I could never forget that Saturday afternoon I played there, centre-half-back, for Sydney University. It was one of those games where everything I did worked, including the miss-kicks. I had the ball on a string. Confidence grew with each touch. I felt as though I could control the game, manipulate the play.
If only it was always so easy.
When I met with Fran on that sultry mid-morning, bruised clouds gathering, a jet airliner with ‘Tiger’ on its fuselage came in low overhead and I thought it a sign; a good luck omen.
On Monday morning, Fran said how she’d been at a work dinner on the Friday, at a weekend conference in Bowral, checking the scores on the phone, as so many of us have done, and she needed to excuse herself at three-quarter time. The game was still up for grabs. We were a chance.
She dashed back to her hotel room, readied herself for a half-hour of glory.
“I feel like I mozzed the whole thing, by turning my television on,” she said. “As soon as I turned it on it all went bad.”
I told her how I’d changed my seating arrangement at three-quarter time. I thought I was the one responsible.
They’re running through our tackles, said John. They’re making it look like a training exercise.
None of us had any answers.
My only solution, with ten minutes to go in the game, and a car wreck worsening, was to flood EVERY Richmond player into our defensive half. The game was lost; try something different. Self-consciously bottle it up. Construct a change, a circuit break. Learn something from the last ten minutes, how the game could be played in a different configuration. Make a statement. Don’t slide into defeat, meekly. Don’t give up. Put Jack at full-back. Throw around the chess pieces. See if something, anything, comes of it.
There’s a lot of talk about the “four walls” at Punt Road, about keeping it all in-house, about turning a back on the crowd.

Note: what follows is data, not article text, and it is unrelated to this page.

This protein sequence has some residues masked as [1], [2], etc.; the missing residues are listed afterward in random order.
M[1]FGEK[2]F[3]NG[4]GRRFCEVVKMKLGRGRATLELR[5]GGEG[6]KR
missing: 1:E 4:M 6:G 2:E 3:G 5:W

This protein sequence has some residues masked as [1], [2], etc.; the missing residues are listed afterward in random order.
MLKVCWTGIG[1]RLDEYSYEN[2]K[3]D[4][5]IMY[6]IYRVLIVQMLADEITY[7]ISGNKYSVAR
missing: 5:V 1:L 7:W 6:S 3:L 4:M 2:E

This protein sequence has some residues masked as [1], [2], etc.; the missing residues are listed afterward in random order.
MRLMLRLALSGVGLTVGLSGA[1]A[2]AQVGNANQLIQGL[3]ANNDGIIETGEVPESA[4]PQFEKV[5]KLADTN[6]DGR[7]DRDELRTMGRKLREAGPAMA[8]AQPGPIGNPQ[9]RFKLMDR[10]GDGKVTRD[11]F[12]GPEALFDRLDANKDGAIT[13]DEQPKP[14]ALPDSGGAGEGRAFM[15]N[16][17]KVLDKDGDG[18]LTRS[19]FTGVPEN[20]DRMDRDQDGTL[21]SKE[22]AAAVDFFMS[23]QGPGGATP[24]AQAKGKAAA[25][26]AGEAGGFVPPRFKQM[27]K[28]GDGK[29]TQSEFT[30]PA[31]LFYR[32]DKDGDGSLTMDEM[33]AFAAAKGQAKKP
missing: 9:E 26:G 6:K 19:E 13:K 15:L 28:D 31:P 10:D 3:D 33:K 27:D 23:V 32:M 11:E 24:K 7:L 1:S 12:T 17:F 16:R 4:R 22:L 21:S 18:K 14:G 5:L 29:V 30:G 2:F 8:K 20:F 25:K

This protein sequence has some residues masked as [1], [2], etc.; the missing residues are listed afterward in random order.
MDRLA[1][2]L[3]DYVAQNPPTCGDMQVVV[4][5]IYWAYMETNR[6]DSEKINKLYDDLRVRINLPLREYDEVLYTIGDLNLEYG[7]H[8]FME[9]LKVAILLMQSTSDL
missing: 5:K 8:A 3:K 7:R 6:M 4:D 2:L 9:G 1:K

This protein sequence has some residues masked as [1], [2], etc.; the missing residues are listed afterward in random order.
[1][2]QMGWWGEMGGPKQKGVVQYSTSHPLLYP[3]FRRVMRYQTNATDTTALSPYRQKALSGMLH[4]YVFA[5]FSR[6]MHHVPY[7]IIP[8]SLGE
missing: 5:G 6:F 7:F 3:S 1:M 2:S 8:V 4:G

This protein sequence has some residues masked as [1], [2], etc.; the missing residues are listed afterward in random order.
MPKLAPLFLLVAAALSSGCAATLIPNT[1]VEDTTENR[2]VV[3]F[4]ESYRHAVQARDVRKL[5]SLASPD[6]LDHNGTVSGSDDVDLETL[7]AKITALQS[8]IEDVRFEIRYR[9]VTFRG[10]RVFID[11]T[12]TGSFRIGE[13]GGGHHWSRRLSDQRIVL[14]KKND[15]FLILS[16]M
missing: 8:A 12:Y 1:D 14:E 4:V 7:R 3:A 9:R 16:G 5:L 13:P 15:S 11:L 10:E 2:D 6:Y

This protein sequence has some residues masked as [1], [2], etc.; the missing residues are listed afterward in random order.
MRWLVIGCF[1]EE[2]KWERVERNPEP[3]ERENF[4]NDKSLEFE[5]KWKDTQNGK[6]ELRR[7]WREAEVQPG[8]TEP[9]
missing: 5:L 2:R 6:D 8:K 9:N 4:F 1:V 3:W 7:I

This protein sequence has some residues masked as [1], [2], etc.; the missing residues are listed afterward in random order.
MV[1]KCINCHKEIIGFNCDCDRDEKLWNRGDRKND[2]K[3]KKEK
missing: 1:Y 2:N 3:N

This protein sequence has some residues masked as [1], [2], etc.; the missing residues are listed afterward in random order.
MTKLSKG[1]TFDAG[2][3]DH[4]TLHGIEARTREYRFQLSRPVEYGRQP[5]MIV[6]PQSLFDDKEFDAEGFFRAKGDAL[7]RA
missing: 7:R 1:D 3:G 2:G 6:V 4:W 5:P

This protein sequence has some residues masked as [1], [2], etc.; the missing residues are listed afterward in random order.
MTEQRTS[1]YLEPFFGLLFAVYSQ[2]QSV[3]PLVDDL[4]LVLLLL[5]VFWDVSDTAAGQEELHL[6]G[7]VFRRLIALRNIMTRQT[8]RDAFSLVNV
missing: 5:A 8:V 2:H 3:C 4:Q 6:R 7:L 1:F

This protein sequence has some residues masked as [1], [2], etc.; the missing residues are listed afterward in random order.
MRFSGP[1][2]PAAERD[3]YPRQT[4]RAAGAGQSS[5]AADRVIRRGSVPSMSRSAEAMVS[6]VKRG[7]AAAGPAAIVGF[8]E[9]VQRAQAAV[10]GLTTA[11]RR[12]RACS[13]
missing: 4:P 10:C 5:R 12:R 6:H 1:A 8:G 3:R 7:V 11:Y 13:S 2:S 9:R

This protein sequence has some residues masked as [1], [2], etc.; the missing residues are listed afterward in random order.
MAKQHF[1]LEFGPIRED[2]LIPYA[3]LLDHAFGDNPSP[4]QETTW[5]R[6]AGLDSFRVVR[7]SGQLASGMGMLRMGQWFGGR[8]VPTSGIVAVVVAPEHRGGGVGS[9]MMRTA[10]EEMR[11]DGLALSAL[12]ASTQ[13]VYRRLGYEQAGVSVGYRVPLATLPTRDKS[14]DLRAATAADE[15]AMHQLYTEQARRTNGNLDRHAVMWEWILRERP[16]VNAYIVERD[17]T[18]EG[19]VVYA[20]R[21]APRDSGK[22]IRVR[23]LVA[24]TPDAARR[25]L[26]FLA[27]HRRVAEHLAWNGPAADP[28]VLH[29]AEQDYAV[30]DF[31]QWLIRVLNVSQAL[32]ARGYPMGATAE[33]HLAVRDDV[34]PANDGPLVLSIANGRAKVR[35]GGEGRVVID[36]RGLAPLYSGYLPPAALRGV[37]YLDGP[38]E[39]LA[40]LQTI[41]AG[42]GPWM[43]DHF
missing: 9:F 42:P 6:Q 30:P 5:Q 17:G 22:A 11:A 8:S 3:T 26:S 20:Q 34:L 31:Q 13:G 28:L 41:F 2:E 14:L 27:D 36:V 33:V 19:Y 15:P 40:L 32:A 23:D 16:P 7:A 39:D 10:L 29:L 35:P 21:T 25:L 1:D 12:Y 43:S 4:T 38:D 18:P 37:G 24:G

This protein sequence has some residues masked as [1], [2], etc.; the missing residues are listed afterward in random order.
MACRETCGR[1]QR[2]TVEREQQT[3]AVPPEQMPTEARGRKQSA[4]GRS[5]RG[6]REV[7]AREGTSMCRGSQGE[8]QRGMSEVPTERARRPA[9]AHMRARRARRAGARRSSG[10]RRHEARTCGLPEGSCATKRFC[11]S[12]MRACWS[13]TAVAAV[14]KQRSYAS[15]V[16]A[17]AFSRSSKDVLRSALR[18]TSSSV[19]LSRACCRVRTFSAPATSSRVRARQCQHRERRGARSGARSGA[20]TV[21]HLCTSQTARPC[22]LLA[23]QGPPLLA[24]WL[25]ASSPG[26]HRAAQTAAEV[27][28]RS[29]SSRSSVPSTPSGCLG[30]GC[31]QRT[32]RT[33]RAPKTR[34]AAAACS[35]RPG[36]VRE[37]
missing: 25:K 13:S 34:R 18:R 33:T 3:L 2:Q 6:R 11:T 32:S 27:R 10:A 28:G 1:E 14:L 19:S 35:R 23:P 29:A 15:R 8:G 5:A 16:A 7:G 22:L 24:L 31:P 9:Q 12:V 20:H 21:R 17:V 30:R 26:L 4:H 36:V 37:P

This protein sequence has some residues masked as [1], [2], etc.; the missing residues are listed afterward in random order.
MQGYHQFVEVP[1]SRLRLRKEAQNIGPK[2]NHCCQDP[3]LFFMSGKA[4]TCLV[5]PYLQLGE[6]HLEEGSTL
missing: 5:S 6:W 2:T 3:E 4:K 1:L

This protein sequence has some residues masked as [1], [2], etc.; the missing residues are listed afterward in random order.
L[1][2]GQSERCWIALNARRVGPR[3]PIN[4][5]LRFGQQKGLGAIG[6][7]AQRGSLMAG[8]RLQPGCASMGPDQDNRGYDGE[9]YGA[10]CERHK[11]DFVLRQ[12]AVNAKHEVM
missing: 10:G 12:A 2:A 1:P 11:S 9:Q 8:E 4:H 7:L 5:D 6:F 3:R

Maybe it’s time to do the opposite. Maybe it’s time to open up, to try new ways, seek new experiences, to ask others for advice.
What I learned from this week: sometimes it’s nice to go and fix someone’s front gate.
Simple as that.
Tiger tiger burning bright
Facebook: Dugald Jellie
Postal address: down by the river beside Punt Road, in the low country.
A Tweet received on Anzac Day from Edstar:
I fear we’re only a loss away from another Chickenpoo episode.
Fan dissent. Mick Molloy offered his home-truths on breakfast radio. All in the outer are disappointed and angry, asking questions, looking for answers as how clubs like Melbourne, the Western Bulldogs, GWS and most others have passed us by. There is no unity in a crowd. There is nothing the club can do about this heartache except, perhaps, to acknowledge it, and embrace it, respect it. Mike Sheahan’s confected breast-beating of the club’s 50 best players in 50 years reads as a hollow exercise. Who cares? There is a bigger picture, and all us fans know it. It’s not looking in the rear-view mirror; it’s confronting the here-and-now. It is being honest and truthful, and treating a shared anguish with respect. The only tonic, of course, is with the winning.
If not that, all we can ask for is courage and bravery, and doing something – anything – to turn this around.
Many at the club, and probably many fans, might be critical of the person who dumped a truckload of chicken manure by the front door of the football club’s offices. I offer a counter argument.
If the passion of Richmond fans is one of the club’s great attributes, then this goes both ways. It was direct action, an expression of frustration by one fan about the performance of the team. Sure, it was a public humiliation; but none were hurt, none harmed, none singled out for abuse.
It’s also become part of the folklore of our football club, and of barracking, and of this city and its home-grown sport. It was a Monday morning, after a loss to Geelong, playing away, when the Cats kicked seven goals in the last quarter. Richmond had slipped to four wins, five losses. The unknown driver edged forward to drop his complaint; what was said to be two cubic metres of chicken shit.
But what happened next was revelatory: Richmond beat Fremantle away, then Carlton and Sydney, and a four-game winning streak turned into a season of wonderment. Never mind the impolite end – a 68-point drubbing in a Preliminary Final in Brisbane, to a team twice as good who went on to win the first of three consecutive premierships – Richmond were alive in late September. We were contenders. For the shortest time, we could believe.